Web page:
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LANCASTER, Calif. — You can take Jessica Simpson out of the country but you can’t take the country out of her.
For the $2 million — and first — ad campaign to promote her namesake contemporary clothing line, the pop star rolled in the sand here on the western edge of the Mojave Desert in a white cotton wraparound shirt and black pencil skirt. She raised her right knee, pointed her left foot clad in a black stiletto pump and tossed back her head so that her platinum locks skimmed the baked earth.
Against a background of amorphous hills, Simpson steeped herself in fantasy during the daylong shoot last Saturday. She was a sexy secretary rolling in the sand or applying lipstick at the wheel of an azure 1965 Ford Mustang convertible. Then she was a farm girl in a white eyelet dress and brown cowboy boots.
“The ad campaign definitely represents my roots and how I was raised a little bit of a country girl,” the Texas-born Simpson said later in an interview. “I grew up with my feet in the dirt and on tire swings and old cars, and I just like the rawness of that.”
As two personal assistants shook their booties to hip-hop blaring from the stereo of a chauffeured black Chevy Suburban, Simpson tried to stay still in front of the camera. She pleaded for someone to change the radio station. The right mood was struck with some Twenties-era jazz and big band tunes.
Simpson modeled six outfits for the campaign that is set to break in March. Vince Camuto, who paid $15 million in August to control the master license for the Jessica Simpson fashion brand, estimated the cost at $2 million. The campaign was snapped by Wayne Maser, who had photographed marketing blitzes for fashion labels such as Celine, DKNY and Versace.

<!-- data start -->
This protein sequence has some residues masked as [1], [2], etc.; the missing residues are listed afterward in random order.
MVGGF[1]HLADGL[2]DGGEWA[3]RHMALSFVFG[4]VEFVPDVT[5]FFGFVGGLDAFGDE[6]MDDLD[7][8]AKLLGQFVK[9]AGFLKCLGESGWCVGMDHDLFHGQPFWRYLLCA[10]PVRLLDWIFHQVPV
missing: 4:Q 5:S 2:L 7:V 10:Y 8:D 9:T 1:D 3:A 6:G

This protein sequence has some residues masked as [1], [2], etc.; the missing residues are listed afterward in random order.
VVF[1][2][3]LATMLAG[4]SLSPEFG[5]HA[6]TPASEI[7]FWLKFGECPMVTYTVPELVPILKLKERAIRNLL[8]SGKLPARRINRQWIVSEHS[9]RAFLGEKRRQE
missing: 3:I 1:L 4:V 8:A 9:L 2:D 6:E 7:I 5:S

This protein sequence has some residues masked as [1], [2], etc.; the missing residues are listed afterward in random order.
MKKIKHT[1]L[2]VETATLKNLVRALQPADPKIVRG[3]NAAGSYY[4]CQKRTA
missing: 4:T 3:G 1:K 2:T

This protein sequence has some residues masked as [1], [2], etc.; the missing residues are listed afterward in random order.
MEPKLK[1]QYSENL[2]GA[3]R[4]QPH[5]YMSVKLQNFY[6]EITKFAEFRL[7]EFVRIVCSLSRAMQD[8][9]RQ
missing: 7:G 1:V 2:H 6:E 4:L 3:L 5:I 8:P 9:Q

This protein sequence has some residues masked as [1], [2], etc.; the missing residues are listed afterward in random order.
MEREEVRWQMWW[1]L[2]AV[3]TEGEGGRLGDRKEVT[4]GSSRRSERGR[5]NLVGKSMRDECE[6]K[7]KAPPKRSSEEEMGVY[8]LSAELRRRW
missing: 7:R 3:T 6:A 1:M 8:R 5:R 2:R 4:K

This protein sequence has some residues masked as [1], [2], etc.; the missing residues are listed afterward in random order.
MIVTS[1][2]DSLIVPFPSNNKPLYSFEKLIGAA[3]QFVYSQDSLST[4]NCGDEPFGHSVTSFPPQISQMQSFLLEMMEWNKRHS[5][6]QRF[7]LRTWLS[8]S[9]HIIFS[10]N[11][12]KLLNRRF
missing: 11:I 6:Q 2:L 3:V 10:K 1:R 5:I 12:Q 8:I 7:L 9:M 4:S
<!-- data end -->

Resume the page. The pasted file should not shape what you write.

“She works hard to make good pictures,” said Maser, whose all-black outfit was covered in dust after he demonstrated on the ground the poses that he wanted Simpson to imitate.
Tina Simpson, the star’s mother who helps run the clothing business and is protective of her first-born’s image, accompanied her to the shoot. But Jessica Simpson has surrounded herself with a team of industry experts led by Camuto. “It is my name out there and it’s very important to have that respect in the fashion industry,” Simpson said.
This story first appeared in the November 9, 2005 issue of WWD. Subscribe Today.
Her attempt to conquer fashion already faces glitches. Tarrant Apparel Group, which manufactures the junior label Princy by Jessica Simpson under a sublicense, last week slashed its full-year forecast for revenue and net profit because of pressure from retail consolidation, quota safeguard measures and a denim glut.